Here is a brief list of what we think needs to change. What do you think? Let us know in the comments. Visit the links at the end to explore these issues in more detail. See our Glossary for short explanations of the acronyms.
The WHO approach to tobacco control is not working
- There are still 1.1 billion smokers worldwide, the same number as in 2000.
- FCTC methods are failing and, so long as harm reduction is denied to smokers, FCTC’s methods will continue to fail.
Despite the huge amounts of public funds deployed for FCTC, there is no transparency
- From COP4 onwards, the public gallery has been closed in the opening session, excluding the media and the public.
- COP is a closed shop between the FCTC Secretariat, Party delegates and tobacco control activists.
- FCTC’s COP operates with excessive secrecy, to the extent where it is even difficult to find out who attends.
Quick comparison between FCTC and the UN Framework Convention on Climate Change
Sources for table above: LINK ONE, LINK TWO, LINK THREE, LINK FOUR
Also see here for Clive Bates’ table comparing the transparency of the two global treaties.
Affected populations, such as consumers and tobacco farmers, are excluded
- No consumer group representing smokers or ex-smokers has ever been granted observer status for FCTC COP.
- 500 tobacco farmers were actually detained by police in New Delhi, when protesting at their exclusion outside COP7 in 2016 (link)
- Article 5.3 of the FCTC is misrepresented in order to exclude the public from COP sessions
- Good regulation is the result of a fair consultative process, but there is no consultation at FCTC’s COP.
FCTC Secretariat and NGOs have too much control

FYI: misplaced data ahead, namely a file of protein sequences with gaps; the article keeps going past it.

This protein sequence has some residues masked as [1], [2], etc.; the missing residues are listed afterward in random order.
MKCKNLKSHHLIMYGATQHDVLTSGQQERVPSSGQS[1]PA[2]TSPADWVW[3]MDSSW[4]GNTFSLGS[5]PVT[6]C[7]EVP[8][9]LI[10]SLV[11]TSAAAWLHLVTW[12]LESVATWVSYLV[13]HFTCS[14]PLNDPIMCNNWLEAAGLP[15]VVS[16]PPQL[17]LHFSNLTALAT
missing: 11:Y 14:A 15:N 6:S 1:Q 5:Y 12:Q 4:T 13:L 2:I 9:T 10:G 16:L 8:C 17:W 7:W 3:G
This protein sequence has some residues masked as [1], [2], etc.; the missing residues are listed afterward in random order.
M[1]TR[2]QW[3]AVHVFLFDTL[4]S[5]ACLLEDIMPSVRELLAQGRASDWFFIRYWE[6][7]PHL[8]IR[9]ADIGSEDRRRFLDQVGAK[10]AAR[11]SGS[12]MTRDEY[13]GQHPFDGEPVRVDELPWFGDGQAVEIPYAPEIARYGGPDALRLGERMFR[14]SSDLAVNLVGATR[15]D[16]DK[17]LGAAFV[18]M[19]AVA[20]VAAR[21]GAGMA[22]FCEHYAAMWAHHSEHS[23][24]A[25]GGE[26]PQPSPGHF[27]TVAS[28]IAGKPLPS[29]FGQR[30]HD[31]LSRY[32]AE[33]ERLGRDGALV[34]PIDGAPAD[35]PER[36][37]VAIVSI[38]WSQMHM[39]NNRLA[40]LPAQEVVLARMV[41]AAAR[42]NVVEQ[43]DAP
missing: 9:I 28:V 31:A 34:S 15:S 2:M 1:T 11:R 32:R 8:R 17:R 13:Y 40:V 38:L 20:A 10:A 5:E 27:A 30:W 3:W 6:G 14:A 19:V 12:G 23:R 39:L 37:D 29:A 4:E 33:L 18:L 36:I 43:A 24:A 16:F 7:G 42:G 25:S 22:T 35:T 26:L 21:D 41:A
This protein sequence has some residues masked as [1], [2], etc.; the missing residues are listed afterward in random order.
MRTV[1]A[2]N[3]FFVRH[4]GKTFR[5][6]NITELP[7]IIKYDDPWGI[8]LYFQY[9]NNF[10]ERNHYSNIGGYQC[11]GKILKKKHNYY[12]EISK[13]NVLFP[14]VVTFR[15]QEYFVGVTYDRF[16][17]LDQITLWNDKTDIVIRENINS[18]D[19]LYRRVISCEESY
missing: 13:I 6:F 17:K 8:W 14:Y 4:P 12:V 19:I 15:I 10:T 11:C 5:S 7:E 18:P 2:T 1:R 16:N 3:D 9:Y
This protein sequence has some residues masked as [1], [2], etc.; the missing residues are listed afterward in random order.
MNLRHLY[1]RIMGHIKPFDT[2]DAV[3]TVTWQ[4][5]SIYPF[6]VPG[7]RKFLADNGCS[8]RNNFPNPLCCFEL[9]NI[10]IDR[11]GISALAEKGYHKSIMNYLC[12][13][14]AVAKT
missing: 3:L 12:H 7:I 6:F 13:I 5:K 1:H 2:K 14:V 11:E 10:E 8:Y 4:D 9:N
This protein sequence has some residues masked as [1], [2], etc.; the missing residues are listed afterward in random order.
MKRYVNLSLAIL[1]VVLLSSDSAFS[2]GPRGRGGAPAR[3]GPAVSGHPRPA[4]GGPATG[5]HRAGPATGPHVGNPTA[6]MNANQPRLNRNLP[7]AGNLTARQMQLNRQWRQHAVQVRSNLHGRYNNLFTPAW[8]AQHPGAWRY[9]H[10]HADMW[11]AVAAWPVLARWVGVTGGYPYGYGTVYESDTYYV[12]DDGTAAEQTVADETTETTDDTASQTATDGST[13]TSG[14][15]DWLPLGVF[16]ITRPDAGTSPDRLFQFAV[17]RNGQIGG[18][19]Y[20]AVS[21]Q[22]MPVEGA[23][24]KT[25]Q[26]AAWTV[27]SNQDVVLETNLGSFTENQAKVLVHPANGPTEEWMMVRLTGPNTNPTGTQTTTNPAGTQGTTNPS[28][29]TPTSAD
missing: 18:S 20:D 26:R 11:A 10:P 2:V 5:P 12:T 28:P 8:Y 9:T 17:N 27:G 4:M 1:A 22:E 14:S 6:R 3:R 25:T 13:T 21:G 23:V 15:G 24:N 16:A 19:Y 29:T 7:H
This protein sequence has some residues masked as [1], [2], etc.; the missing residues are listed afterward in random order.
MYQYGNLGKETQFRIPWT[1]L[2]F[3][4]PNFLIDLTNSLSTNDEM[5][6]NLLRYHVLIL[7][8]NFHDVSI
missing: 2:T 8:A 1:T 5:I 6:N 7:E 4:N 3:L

- Decision making powers rest with the Parties. However, most Parties do not have sufficient resources for tobacco control, so the Secretariat and Bloomberg funded NGOs fill the void.
- In practice, the FCTC Secretariat controls the agenda and the papers presented for COP.
Malign influence of philanthrocapitalism, in particular from Michael Bloomberg
- Bloomberg favours outright prohibition of vaping and many Bloomberg Philanthropies grantees are pursuing that agenda
- Bloomberg Philanthropies funds many NGO’s associated with FCTC COP
- Grantees include websites and media groups which pursue an anti THR agenda, often by seeking to discredit THR advocates, including academics and consumers
Harm reduction is one of the three pillars of policy strategies agreed when the FCTC was formed, BUT it is ignored
- In papers for the COP, WHO routinely recommends banning smoke-free alternatives to cigarettes, or taxation and regulation of smoke-free products equivalent to cigarettes.
- The science presented by WHO is becoming less and less trustworthy. A recent report from the Convention Secretariat even attempts to redefine vapour as tobacco smoke.
- WHO and fellow advocates of the prohibitionist approach increasingly refer to tobacco harm reduction as an “industry invention”. This denies the lived experiences of millions of us, and airbrushes out support from many reputable institutions and academics towards THR.
The Treaty is being misused
- The FCTC is not being used to capture the opportunities from modern non combustible products such as vapes, which are far less harmful to health than smoking.
- WHO is instead manipulating the treaty to push for over regulation and bans.
- WHO is pursuing its new goal of a nicotine free world, a goal which is unrealistic and unfair and has no scientific justification.
Suggestions for further reading
1. This article explains how the treaty came about and how it was negotiated in a non-inclusive manner:
Greg Jacobs: Without Reservation
2. All Party Parliamentary Group on Vaping – Inquiry into the WHO Framework
Convention on Tobacco Control (FCTC) Conference of the Parties (COP) Memorandum by Clive Bates
3. The Framework Convention on Tobacco Control (FCTC) Conference of the Parties (COP): an explainer, Global State of Tobacco Harm Reduction
4. What is FCTC COP? (from this website)
5. Administering the Mark of Cain: Secrecy and Exclusion in the FCTC Implementation Process, 2018
6. The Fourth Pillar of the Framework Convention on Tobacco Control: Harm Reduction and the International Human Right to Health